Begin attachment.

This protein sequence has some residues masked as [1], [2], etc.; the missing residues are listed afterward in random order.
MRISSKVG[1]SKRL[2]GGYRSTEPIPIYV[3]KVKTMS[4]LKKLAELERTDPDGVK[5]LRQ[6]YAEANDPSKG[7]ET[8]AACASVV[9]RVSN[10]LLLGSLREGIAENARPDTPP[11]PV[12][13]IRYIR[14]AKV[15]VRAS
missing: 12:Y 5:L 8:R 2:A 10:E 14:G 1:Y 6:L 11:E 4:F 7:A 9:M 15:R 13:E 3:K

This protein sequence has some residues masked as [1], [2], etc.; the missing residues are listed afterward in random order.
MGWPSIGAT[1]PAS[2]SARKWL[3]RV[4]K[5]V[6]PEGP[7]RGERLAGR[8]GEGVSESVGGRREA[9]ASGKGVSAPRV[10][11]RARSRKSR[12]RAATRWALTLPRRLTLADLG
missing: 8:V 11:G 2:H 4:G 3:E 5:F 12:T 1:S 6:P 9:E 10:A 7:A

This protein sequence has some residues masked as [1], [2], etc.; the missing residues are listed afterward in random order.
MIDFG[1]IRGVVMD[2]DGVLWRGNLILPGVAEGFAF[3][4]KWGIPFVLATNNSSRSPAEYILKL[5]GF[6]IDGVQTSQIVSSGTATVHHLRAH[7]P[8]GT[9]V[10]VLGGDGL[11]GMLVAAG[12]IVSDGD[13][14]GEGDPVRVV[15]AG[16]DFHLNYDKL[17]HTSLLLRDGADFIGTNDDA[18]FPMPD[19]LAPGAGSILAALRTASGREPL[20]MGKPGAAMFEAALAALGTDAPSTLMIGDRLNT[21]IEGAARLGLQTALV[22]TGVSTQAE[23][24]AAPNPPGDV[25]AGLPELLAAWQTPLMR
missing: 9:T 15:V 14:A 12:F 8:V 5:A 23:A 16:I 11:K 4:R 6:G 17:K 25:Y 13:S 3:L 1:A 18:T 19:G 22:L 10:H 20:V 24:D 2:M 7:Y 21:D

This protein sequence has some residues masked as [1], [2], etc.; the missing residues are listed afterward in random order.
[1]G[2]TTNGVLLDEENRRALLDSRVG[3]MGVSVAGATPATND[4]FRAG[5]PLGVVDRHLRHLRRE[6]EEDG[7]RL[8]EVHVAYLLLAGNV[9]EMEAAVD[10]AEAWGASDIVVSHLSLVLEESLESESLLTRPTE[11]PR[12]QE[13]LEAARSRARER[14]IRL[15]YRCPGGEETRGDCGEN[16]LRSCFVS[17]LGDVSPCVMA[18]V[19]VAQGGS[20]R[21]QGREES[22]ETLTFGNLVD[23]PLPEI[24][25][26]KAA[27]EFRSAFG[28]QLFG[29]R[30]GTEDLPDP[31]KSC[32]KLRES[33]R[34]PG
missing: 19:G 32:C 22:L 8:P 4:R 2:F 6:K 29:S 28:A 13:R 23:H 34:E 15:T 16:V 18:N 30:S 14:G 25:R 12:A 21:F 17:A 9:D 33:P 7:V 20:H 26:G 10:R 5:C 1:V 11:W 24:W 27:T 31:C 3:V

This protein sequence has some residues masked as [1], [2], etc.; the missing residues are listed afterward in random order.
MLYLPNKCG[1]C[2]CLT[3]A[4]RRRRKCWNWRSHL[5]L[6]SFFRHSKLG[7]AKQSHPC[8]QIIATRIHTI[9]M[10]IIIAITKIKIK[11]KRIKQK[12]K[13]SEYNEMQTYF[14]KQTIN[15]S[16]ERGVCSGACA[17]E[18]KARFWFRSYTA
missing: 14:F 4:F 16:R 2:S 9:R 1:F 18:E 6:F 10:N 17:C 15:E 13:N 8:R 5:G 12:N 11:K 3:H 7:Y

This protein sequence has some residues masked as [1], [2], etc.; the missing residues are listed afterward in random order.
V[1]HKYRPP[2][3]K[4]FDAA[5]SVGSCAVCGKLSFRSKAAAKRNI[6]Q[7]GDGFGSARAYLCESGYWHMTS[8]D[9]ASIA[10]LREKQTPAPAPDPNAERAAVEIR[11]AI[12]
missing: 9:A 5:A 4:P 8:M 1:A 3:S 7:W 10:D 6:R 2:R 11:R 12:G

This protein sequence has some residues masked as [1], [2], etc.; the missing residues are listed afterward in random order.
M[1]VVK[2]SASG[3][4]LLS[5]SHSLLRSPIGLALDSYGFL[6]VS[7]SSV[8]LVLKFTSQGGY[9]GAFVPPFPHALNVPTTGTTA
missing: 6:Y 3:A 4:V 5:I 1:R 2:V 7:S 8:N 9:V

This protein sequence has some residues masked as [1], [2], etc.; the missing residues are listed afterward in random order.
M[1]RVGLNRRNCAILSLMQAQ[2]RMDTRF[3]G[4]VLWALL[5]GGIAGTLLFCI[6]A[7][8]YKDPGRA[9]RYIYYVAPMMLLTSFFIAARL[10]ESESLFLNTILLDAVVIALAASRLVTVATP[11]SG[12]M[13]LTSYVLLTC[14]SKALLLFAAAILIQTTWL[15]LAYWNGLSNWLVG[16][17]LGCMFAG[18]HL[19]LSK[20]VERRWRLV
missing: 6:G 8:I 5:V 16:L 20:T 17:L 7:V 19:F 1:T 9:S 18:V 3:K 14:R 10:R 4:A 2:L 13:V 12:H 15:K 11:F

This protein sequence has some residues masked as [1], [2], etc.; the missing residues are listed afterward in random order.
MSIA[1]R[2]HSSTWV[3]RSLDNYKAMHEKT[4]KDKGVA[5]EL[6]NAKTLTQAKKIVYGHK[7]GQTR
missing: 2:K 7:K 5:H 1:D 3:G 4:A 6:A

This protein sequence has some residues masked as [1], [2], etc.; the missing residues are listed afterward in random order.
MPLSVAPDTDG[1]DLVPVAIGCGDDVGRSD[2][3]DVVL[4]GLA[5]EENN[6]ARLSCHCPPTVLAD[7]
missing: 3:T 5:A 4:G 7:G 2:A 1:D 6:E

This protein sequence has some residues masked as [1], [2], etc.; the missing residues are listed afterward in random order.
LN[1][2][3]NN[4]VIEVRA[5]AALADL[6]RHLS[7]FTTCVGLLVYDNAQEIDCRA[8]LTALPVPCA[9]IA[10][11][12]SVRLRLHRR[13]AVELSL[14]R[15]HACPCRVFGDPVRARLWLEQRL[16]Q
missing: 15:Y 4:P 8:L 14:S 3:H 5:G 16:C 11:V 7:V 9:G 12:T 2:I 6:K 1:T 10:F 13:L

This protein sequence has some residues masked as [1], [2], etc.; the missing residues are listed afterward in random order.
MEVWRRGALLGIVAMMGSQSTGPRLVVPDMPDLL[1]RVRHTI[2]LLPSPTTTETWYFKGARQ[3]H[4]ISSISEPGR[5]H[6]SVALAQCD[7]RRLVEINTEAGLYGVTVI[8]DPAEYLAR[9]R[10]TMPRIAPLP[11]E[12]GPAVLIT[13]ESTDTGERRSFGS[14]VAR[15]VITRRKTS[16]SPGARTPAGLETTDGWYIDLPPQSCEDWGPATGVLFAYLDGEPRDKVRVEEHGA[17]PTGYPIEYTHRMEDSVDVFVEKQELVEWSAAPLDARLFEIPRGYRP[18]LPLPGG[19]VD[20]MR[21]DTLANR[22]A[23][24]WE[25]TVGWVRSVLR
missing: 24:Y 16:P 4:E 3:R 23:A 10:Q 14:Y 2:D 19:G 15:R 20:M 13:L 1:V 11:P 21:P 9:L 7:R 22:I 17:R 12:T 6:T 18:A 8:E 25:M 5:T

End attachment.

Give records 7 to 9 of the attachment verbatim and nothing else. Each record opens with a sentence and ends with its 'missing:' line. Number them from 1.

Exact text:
This protein sequence has some residues masked as [1], [2], etc.; the missing residues are listed afterward in random order.
M[1]VVK[2]SASG[3][4]LLS[5]SHSLLRSPIGLALDSYGFL[6]VS[7]SSV[8]LVLKFTSQGGY[9]GAFVPPFPHALNVPTTGTTA
missing: 6:Y 3:A 4:V 5:I 1:R 2:V 7:S 8:N 9:V

This protein sequence has some residues masked as [1], [2], etc.; the missing residues are listed afterward in random order.
M[1]RVGLNRRNCAILSLMQAQ[2]RMDTRF[3]G[4]VLWALL[5]GGIAGTLLFCI[6]A[7][8]YKDPGRA[9]RYIYYVAPMMLLTSFFIAARL[10]ESESLFLNTILLDAVVIALAASRLVTVATP[11]SG[12]M[13]LTSYVLLTC[14]SKALLLFAAAILIQTTWL[15]LAYWNGLSNWLVG[16][17]LGCMFAG[18]HL[19]LSK[20]VERRWRLV
missing: 6:G 8:I 5:V 16:L 20:T 17:L 7:V 19:F 1:T 9:S 18:V 3:K 14:R 10:R 4:A 2:L 13:V 12:H 15:K 11:F

This protein sequence has some residues masked as [1], [2], etc.; the missing residues are listed afterward in random order.
MSIA[1]R[2]HSSTWV[3]RSLDNYKAMHEKT[4]KDKGVA[5]EL[6]NAKTLTQAKKIVYGHK[7]GQTR
missing: 2:K 7:K 5:H 1:D 3:G 4:A 6:A